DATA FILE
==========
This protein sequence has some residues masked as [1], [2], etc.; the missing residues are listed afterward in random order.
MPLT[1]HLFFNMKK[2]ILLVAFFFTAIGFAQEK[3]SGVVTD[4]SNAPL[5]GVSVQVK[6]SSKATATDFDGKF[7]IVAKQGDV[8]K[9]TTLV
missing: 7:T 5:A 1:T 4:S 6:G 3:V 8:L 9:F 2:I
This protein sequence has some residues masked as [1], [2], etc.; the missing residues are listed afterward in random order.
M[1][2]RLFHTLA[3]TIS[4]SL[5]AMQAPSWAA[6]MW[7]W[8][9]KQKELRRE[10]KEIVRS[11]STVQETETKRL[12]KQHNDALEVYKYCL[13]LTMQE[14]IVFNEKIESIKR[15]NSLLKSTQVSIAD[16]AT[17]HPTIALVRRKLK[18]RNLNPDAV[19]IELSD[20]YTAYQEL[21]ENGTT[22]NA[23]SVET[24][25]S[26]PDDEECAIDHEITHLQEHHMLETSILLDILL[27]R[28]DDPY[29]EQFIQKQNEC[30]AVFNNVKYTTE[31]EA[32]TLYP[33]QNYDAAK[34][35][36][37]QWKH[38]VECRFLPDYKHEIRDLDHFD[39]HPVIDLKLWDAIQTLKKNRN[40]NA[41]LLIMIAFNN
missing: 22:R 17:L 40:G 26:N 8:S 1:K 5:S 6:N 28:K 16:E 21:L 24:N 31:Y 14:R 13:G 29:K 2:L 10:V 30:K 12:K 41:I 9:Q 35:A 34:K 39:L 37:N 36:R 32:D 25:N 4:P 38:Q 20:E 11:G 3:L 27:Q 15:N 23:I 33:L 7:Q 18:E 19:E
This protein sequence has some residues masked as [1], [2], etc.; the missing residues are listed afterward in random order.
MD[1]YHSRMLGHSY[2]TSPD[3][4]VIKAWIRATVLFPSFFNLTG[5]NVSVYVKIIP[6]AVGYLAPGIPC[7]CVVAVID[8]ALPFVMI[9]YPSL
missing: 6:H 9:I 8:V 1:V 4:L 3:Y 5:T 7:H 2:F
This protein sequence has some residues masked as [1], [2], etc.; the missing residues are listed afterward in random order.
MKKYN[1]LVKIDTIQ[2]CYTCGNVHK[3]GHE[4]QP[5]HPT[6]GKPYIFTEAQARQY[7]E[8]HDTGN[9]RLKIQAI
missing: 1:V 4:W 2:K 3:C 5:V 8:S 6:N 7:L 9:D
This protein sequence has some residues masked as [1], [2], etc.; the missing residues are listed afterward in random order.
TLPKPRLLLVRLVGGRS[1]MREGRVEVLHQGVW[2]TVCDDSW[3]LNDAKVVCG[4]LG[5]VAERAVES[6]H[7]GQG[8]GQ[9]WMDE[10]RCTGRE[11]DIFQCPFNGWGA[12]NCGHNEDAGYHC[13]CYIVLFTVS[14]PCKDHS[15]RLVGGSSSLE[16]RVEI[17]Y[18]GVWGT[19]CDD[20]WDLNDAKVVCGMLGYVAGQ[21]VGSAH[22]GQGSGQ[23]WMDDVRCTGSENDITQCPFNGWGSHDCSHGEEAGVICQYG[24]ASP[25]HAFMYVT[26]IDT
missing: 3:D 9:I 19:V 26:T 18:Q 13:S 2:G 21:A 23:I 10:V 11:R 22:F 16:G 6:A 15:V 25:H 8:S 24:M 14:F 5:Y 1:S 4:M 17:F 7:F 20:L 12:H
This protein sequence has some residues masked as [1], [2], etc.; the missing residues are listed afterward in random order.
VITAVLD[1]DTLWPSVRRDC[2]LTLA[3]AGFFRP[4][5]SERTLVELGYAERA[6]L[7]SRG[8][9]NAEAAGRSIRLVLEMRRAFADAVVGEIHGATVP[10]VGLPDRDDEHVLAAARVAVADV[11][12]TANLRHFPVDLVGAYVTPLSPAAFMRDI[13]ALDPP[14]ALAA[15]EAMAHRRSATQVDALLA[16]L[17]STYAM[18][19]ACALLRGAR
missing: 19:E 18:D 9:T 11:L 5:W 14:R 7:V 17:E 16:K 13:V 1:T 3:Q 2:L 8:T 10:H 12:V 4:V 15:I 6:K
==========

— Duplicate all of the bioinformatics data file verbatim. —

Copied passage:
This protein sequence has some residues masked as [1], [2], etc.; the missing residues are listed afterward in random order.
MPLT[1]HLFFNMKK[2]ILLVAFFFTAIGFAQEK[3]SGVVTD[4]SNAPL[5]GVSVQVK[6]SSKATATDFDGKF[7]IVAKQGDV[8]K[9]TTLV
missing: 7:T 5:A 1:T 4:S 6:G 3:V 8:L 9:F 2:I
This protein sequence has some residues masked as [1], [2], etc.; the missing residues are listed afterward in random order.
M[1][2]RLFHTLA[3]TIS[4]SL[5]AMQAPSWAA[6]MW[7]W[8][9]KQKELRRE[10]KEIVRS[11]STVQETETKRL[12]KQHNDALEVYKYCL[13]LTMQE[14]IVFNEKIESIKR[15]NSLLKSTQVSIAD[16]AT[17]HPTIALVRRKLK[18]RNLNPDAV[19]IELSD[20]YTAYQEL[21]ENGTT[22]NA[23]SVET[24][25]S[26]PDDEECAIDHEITHLQEHHMLETSILLDILL[27]R[28]DDPY[29]EQFIQKQNEC[30]AVFNNVKYTTE[31]EA[32]TLYP[33]QNYDAAK[34][35][36][37]QWKH[38]VECRFLPDYKHEIRDLDHFD[39]HPVIDLKLWDAIQTLKKNRN[40]NA[41]LLIMIAFNN
missing: 22:R 17:L 40:G 26:N 8:S 1:K 5:S 6:N 28:K 16:E 21:L 24:N 31:Y 14:R 13:G 29:K 2:L 10:V 30:K 12:K 41:I 9:Q 35:A 34:K 39:L 37:N 36:R 32:D 25:N 4:P 38:Q 20:E 11:G 3:L 27:Q 15:N 23:I 33:L 7:Q 18:E 19:E
This protein sequence has some residues masked as [1], [2], etc.; the missing residues are listed afterward in random order.
MD[1]YHSRMLGHSY[2]TSPD[3][4]VIKAWIRATVLFPSFFNLTG[5]NVSVYVKIIP[6]AVGYLAPGIPC[7]CVVAVID[8]ALPFVMI[9]YPSL
missing: 6:H 9:I 8:V 1:V 4:L 3:Y 5:T 7:H 2:F
This protein sequence has some residues masked as [1], [2], etc.; the missing residues are listed afterward in random order.
MKKYN[1]LVKIDTIQ[2]CYTCGNVHK[3]GHE[4]QP[5]HPT[6]GKPYIFTEAQARQY[7]E[8]HDTGN[9]RLKIQAI
missing: 1:V 4:W 2:K 3:C 5:V 8:S 6:N 7:L 9:D
This protein sequence has some residues masked as [1], [2], etc.; the missing residues are listed afterward in random order.
TLPKPRLLLVRLVGGRS[1]MREGRVEVLHQGVW[2]TVCDDSW[3]LNDAKVVCG[4]LG[5]VAERAVES[6]H[7]GQG[8]GQ[9]WMDE[10]RCTGRE[11]DIFQCPFNGWGA[12]NCGHNEDAGYHC[13]CYIVLFTVS[14]PCKDHS[15]RLVGGSSSLE[16]RVEI[17]Y[18]GVWGT[19]CDD[20]WDLNDAKVVCGMLGYVAGQ[21]VGSAH[22]GQGSGQ[23]WMDDVRCTGSENDITQCPFNGWGSHDCSHGEEAGVICQYG[24]ASP[25]HAFMYVT[26]IDT
missing: 3:D 9:I 19:V 26:T 18:Q 13:S 2:G 21:A 23:I 10:V 11:R 22:F 16:G 6:A 15:V 25:H 8:S 24:M 14:F 5:Y 1:S 4:M 17:F 7:F 20:L 12:H
This protein sequence has some residues masked as [1], [2], etc.; the missing residues are listed afterward in random order.
VITAVLD[1]DTLWPSVRRDC[2]LTLA[3]AGFFRP[4][5]SERTLVELGYAERA[6]L[7]SRG[8][9]NAEAAGRSIRLVLEMRRAFADAVVGEIHGATVP[10]VGLPDRDDEHVLAAARVAVADV[11][12]TANLRHFPVDLVGAYVTPLSPAAFMRDI[13]ALDPP[14]ALAA[15]EAMAHRRSATQVDALLA[16]L[17]STYAM[18][19]ACALLRGAR
missing: 19:E 18:D 9:T 11:L 5:W 14:R 7:V 17:E 16:K 13:V 1:T 3:Q 2:L 8:T 10:H 12:V 4:V 15:I 6:K